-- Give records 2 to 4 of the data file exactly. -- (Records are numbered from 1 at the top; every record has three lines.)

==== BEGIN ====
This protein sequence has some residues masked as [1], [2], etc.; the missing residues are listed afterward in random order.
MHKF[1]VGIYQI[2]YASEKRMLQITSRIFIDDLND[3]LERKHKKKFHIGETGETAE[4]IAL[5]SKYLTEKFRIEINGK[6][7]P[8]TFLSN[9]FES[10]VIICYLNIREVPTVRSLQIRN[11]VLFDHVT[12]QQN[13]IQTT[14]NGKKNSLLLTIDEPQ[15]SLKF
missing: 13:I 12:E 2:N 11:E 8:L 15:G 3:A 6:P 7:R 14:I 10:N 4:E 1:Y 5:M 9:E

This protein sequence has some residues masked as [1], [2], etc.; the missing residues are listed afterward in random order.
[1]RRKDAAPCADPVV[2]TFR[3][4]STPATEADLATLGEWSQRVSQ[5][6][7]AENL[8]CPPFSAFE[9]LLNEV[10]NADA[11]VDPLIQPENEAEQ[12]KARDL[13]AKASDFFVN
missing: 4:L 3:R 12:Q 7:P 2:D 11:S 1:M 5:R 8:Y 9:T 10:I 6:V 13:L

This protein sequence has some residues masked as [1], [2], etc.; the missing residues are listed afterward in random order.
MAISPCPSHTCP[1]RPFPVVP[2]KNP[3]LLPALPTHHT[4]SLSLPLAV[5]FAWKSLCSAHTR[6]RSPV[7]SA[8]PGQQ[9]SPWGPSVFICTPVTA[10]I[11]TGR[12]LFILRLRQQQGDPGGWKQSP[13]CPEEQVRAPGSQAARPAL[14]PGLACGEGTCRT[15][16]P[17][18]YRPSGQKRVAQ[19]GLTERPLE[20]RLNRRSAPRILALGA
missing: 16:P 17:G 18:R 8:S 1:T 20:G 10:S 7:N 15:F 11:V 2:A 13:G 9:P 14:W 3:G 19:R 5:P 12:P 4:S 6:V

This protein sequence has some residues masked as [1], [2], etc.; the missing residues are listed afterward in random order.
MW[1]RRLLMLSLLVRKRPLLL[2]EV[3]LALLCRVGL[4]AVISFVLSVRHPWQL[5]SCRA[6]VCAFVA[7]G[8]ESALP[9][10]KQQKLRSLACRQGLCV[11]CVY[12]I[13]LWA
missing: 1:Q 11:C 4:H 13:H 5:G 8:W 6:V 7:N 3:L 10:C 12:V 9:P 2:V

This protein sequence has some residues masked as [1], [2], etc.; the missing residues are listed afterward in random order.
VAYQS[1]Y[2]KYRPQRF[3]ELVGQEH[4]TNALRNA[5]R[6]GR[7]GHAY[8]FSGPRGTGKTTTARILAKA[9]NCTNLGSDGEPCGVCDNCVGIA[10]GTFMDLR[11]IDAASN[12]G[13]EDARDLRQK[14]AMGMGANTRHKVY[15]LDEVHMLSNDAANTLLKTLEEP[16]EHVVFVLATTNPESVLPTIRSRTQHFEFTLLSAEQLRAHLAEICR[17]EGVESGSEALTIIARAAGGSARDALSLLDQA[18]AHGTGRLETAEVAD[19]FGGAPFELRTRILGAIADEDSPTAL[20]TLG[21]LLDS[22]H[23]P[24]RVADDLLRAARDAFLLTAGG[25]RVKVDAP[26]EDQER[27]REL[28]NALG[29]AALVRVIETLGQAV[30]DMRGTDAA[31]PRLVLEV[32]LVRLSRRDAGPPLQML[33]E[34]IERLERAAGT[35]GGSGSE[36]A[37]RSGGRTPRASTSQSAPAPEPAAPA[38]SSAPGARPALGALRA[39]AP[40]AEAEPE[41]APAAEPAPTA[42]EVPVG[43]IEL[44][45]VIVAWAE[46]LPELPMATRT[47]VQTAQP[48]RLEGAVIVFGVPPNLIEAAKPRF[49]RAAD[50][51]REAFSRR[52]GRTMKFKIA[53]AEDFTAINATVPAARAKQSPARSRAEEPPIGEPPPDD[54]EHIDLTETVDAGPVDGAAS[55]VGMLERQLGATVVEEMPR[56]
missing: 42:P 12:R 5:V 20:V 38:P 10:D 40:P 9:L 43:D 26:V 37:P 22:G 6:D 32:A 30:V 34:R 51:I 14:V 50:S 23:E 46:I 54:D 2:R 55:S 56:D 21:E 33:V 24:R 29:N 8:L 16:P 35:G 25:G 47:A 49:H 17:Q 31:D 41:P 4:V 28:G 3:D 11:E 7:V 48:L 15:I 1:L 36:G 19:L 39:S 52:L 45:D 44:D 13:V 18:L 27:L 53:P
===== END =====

This protein sequence has some residues masked as [1], [2], etc.; the missing residues are listed afterward in random order.
[1]RRKDAAPCADPVV[2]TFR[3][4]STPATEADLATLGEWSQRVSQ[5][6][7]AENL[8]CPPFSAFE[9]LLNEV[10]NADA[11]VDPLIQPENEAEQ[12]KARDL[13]AKASDFFVN
missing: 4:L 3:R 12:Q 7:P 2:D 11:S 1:M 5:R 8:Y 9:T 10:I 6:V 13:L

This protein sequence has some residues masked as [1], [2], etc.; the missing residues are listed afterward in random order.
MAISPCPSHTCP[1]RPFPVVP[2]KNP[3]LLPALPTHHT[4]SLSLPLAV[5]FAWKSLCSAHTR[6]RSPV[7]SA[8]PGQQ[9]SPWGPSVFICTPVTA[10]I[11]TGR[12]LFILRLRQQQGDPGGWKQSP[13]CPEEQVRAPGSQAARPAL[14]PGLACGEGTCRT[15][16]P[17][18]YRPSGQKRVAQ[19]GLTERPLE[20]RLNRRSAPRILALGA
missing: 16:P 17:G 18:R 8:S 1:T 20:G 10:S 7:N 15:F 11:V 2:A 13:G 9:P 14:W 3:G 19:R 5:P 12:P 4:S 6:V

This protein sequence has some residues masked as [1], [2], etc.; the missing residues are listed afterward in random order.
MW[1]RRLLMLSLLVRKRPLLL[2]EV[3]LALLCRVGL[4]AVISFVLSVRHPWQL[5]SCRA[6]VCAFVA[7]G[8]ESALP[9][10]KQQKLRSLACRQGLCV[11]CVY[12]I[13]LWA
missing: 1:Q 11:C 4:H 13:H 5:G 8:W 6:V 7:N 3:L 10:C 12:V 9:P 2:V